Criticism has proven itself to be the tool that can discern works of literature. Standards, measures, ranks and hierarchy can be various and depending upon the person who indulges in the act of criticism. However, the benefits of objective criticism cannot be ignored. It was there in the times of Dr Johnson (debatable whether objective or not) and it was also there in the times of T. S. Eliot. Likewise, it was there during the most fiercest time of literary politics or political literature when Dryden, Pope, Shadewell, Swift and likes of them were actively producing literature as well as critical literature. Today, unfortunately, journalists (mostly) indulge in criticism. Whether they are aware about literary tools, devices, theory and so on… or not is a question of ambiguity, but the thing that we all should be concerned with is that there are very few professional or formal or true literary critics who are reading contemporary literature… and this is, to say the least, very unfortunate for literature in the present times.
Though there are many logical problems associated with the acts by those who play the role of a critic without being theoretically trained for such jobs, the biggest issue that concerns me instantly is the bias that these supposed critics display in their judgements about the books they read and critique. For example, literature journalists are also, generally, lifestyle journalists and even culture journalists. And therefore, their specialisation in literature is not only ‘gain-as-you-work’ but also very personal. You can read a few reviews in The Hindu or The Indian Express and you will experience the communist’s exploration. They will read a book with bias overloaded and will vomit the same out without any extra coating of fabricated literary phrases. Well, the same might be experienced in terms of movie reviews as well. There were a few reviewers who told that Baahubali will be a flop movie because it lacks soul… you can understand their stance.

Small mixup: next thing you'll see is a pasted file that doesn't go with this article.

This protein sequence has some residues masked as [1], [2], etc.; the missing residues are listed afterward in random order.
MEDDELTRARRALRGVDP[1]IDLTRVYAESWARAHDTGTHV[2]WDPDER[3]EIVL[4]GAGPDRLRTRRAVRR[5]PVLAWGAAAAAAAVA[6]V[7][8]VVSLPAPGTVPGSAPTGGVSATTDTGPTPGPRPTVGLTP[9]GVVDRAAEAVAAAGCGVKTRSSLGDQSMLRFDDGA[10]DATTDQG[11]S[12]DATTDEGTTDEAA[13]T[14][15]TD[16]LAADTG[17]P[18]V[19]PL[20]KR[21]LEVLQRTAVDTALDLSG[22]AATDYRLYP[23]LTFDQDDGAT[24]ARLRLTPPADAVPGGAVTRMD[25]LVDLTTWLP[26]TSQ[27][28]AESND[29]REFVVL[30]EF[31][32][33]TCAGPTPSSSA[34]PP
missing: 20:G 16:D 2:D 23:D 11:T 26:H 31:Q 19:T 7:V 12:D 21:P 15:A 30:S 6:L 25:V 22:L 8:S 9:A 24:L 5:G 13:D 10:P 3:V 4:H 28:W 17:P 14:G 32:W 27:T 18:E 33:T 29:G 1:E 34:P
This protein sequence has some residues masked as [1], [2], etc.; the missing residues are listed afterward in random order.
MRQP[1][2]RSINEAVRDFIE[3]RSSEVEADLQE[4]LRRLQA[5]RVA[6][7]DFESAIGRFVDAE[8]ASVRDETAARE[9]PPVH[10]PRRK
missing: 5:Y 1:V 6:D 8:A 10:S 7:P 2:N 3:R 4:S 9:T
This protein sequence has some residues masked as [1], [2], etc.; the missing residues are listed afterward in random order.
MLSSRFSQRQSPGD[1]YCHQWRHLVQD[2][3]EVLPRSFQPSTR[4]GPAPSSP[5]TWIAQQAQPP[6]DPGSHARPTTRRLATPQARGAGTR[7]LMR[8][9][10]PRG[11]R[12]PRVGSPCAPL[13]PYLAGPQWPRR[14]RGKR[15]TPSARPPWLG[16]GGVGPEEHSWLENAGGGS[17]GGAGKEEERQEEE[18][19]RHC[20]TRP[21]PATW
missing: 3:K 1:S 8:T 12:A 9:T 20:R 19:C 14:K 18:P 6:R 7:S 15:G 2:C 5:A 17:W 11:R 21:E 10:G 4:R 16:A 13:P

On the other hand, lack of professional critics or truly literary critics have also emboldened the naive writers who can write almost anything and pass it as literature to the young audience who are influenced by first-page advertisements and ‘influencer’ reviews. Instagram has become a place for literary criticism and a cover image of the book with some candles and photo frames and a long write-up describing how the writer has used grammar, lexicon, and blurb becomes a ‘review’ of the book… and this is, to be precise and bluntly honest, the most absurd form of literary criticism I have ever witnessed. Nothing about the ethcs of literature, writers’ interests in employing plots and themes, use of symbols and imagery, lack of thrust in the storyline or presence of it… there is nothing literary about the modern criticism that unprofessional and fancy people are indulged in. And this state, sorry to say, is not only sad but also very alarming for the future of literature to dawn in our country.
Well, one cannot say that who should become a critic and who should not. However, I will appeal to all those fresh literary minds out of colleges or universities to indulge in this noble act of criticism and let the readers know about books and authors of the day. This will not only help the general readers understand a work of literature from different perspectives but also suggest or hint the authors to become better and better as they write more and more. Without literary criticism, there comes a gap in the production of quality literature. And true literary criticism, to be frank, is not something that lifestyle journalists can casually do… save us from that!
by Gunjan for Indian Book Critics